When it comes to data, we understand that visuals matter; that’s why we create pie-and-graph charts instead of stark spreadsheets. Tara Nicholson explains why clothes, grooming, and posture can be just as important as data. How you present yourself is what marketers call your “brand” and what technical analysts call a “persona.” It expresses how you perceive yourself and how you want others to perceive you in the professional environment.
At the beginning of my career as a software tester, it was office policy for employees to dress in formal wear, eat food only in the break rooms, including coffee, and to start work by 8:00 a.m.
Today, I work in an environment that offers casual dress, near-dark conditions, and flexible schedules to capture that “creative window” of opportunity in each individual contributor. As an outdoor enthusiast with two kids, I perceive time with my hairdryer as wasted minutes of the day I could be using for more valuable endeavors, like time with my spouse, packing a healthy lunch, reading a tech blog, or sleeping. I also know from playing outdoors among lawyers, rocket scientists, real-estate agents, policemen, grant writers, ect., that these professionals are just as brilliant when they are covered in dirt.
So, looks do not matter, right? I can show up in a ponytail, pale-faced, dressed well above minimum HR requirements, and perform just as brilliantly in the workplace. And, of course, it is about being good at what I do that will grant me successes in life. Sounds like dressing casual is a win-win situation all around for the aspiring techy, right? I've come to disagree with this opinion and made truce with the hairdryer I now realize I own.
When it comes to data, we understand that visuals matter; that’s why we create the pie-and-graph charts instead of stark spreadsheets. It’s not just data; clothes, grooming, and posture can be just as important. I invite you to take a few moments to people-watch in a crowded place and match who you see to their hypothetical career goals. The exercise reveals that we can have biases influenced by what people wear and how they carry themselves. Try it and see.
Align Your Goals and Your Appearance
In many cases, the tester is the liaison between the business perspective and the technical geniuses of a system. We live in the space between washed-out Atari shirts and neckties; between introverted brilliance and social intelligence. That means we need to be able to talk to, and earn credibility with, both sides.
Put yourself in the sprint-review meeting where it is the QA’s turn to demo the software built and tested over the past two weeks. The new page is taking sixty seconds to load due to some hiccup in the wireless connection and all eyes are on you. You are slouching over the monitor dressed in worn-out jeans and a team-wear hoodie. Having earned your way to the senior test-engineering role with your development team, your credibility is not in question at this moment. But to the business team members, your appearance sets the tone of the feature they are about to be shown.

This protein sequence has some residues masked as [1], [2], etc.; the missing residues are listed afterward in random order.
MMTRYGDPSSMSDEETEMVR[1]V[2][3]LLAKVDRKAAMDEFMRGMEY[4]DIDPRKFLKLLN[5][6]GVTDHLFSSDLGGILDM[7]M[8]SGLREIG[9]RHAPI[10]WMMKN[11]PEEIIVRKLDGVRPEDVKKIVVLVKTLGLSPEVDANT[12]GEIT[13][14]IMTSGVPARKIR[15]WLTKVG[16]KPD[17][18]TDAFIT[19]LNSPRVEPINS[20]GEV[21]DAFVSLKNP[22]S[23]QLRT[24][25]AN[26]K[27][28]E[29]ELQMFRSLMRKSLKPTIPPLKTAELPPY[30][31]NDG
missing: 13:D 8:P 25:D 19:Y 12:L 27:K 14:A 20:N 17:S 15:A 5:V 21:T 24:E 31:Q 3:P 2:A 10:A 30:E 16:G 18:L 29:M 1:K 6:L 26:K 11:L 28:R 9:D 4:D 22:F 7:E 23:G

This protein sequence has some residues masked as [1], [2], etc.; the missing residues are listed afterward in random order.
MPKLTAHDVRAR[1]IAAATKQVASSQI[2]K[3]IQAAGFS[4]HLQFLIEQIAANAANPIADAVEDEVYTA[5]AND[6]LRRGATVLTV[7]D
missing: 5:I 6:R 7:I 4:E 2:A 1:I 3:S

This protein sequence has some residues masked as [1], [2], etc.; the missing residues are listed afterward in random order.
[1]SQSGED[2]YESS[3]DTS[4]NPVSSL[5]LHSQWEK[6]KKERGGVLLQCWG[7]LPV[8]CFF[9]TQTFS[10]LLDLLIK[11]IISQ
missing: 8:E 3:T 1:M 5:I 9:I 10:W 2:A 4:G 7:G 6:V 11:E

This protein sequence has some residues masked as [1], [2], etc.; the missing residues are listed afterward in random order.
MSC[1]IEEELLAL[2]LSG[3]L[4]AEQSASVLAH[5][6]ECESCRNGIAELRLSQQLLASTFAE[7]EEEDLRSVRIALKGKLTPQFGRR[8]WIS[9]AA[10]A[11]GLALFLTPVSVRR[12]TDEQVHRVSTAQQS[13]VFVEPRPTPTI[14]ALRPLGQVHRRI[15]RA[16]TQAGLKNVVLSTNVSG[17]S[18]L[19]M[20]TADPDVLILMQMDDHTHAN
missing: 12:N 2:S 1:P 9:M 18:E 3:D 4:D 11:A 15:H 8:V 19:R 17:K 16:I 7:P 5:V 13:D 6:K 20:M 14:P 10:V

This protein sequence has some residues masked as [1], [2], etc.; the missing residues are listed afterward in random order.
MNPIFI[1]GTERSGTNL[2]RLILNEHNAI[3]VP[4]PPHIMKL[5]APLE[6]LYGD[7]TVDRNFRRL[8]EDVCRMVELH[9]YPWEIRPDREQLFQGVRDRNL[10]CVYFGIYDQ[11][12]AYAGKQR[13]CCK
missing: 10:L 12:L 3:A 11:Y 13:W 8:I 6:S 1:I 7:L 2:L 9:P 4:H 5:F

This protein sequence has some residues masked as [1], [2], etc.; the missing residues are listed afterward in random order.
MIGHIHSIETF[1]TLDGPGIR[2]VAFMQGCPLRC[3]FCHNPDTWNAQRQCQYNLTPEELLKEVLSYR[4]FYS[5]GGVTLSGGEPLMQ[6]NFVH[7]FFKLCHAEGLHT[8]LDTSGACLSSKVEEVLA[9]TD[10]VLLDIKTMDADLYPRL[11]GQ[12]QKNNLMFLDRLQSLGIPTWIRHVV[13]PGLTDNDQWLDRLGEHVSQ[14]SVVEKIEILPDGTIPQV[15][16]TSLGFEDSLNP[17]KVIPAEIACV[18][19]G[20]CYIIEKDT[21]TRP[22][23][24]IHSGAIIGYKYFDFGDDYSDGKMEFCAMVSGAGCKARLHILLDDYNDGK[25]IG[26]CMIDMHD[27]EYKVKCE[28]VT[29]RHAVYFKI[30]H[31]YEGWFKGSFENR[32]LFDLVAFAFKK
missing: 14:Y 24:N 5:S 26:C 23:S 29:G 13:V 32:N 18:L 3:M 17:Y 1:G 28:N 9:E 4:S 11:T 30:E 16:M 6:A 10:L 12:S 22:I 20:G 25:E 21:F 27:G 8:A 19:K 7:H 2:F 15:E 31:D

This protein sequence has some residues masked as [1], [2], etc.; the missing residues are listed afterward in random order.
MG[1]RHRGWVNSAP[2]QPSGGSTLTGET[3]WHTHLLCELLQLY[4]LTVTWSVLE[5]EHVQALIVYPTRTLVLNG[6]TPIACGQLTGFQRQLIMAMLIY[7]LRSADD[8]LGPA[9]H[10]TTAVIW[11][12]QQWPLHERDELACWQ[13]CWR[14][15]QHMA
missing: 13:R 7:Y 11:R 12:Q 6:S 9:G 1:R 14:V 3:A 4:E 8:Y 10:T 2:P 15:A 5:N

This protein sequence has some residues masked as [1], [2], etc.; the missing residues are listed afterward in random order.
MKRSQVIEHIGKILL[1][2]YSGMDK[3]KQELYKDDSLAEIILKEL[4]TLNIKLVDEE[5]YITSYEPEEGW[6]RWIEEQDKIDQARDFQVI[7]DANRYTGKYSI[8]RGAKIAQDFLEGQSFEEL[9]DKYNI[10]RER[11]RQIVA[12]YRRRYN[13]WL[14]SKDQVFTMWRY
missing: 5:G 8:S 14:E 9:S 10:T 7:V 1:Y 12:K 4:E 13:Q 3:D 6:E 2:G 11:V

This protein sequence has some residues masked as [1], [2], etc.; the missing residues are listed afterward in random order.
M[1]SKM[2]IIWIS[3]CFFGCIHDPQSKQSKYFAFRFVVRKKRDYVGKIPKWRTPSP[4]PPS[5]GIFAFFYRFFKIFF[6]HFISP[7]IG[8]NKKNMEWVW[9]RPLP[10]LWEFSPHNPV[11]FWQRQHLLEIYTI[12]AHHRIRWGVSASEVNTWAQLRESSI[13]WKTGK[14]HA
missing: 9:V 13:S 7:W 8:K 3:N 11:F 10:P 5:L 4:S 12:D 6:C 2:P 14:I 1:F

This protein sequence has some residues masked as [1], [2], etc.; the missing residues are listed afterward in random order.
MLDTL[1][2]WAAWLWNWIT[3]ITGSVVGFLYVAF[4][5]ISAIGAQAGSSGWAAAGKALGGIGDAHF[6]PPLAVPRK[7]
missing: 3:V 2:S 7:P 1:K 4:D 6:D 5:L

Now imagine the same team collaborating on an all-night coding effort. You’re in the trenches in your hoodie knocking out features in a synchronized dance between bug fixes and tests with the developers. It’s a beautiful thing! Attend another late-night in your pressed black suit, elbows out, back straight, firm jaw, and measure how fast your appearance becomes a topic of discussion, an interruption to the beautiful dance that is a software project. Clearly, you don’t belong.
Credibility is not lost by a single choice in outerwear as suggested in the examples above. What you wear and how you hold yourself can be a powerful tool for you to leverage in such situations by understanding the potential impacts of your choices.
A Little Bit on Posture
The BBC recently reported that ”The way we walk can increase the risk of being mugged.” Additionally, posture doesn’t just change how we are perceived, it influences biochemistry, changing how we feel about ourselves. “Your body language shapes who you are,” says Amy Cuddy, a professor and researcher at Harvard. Posture compliments our clothing and grooming habits, which they can amplify. While it is challenging to sit well in front of a panel of LCD screens, making a conscious decision to try and making a few ergonomic adjustments are worth the effort.
Pick Your Dress Type, But Do It Consciously
How you present yourself is what marketers call your brand and what technical analysts call a persona. It expresses how you perceive yourself and how you want others to perceive you in the professional environment. A strong self-brand has the potential to strengthen credibility: Simple, genuine, consistent messaging. What is your brand message?
Because style varies so much from the coasts to the midwest, specific advice can vary. Here are a few things I have found to be consistent in my experience:
Comfortable attire improves your approach-ability. Skirt suits for show-time. Personal hygiene, clean clothes, and not showing too much skin are unanimously a must in an office space. Abrupt changes in style or degree of formal wear catches peoples' attention. ‘Hawaiian shirt Fridays’ are entirely optional. And, by all means, sport that "Cowgirls Don't Cry" t-shirt on midnight launches, regardless of rank!
Now consider, what do you want your style to be and what should change?
And please, leave a comment. I can give advice from my experience, but I suspect our readers would like to hear additional or differing observations to consider.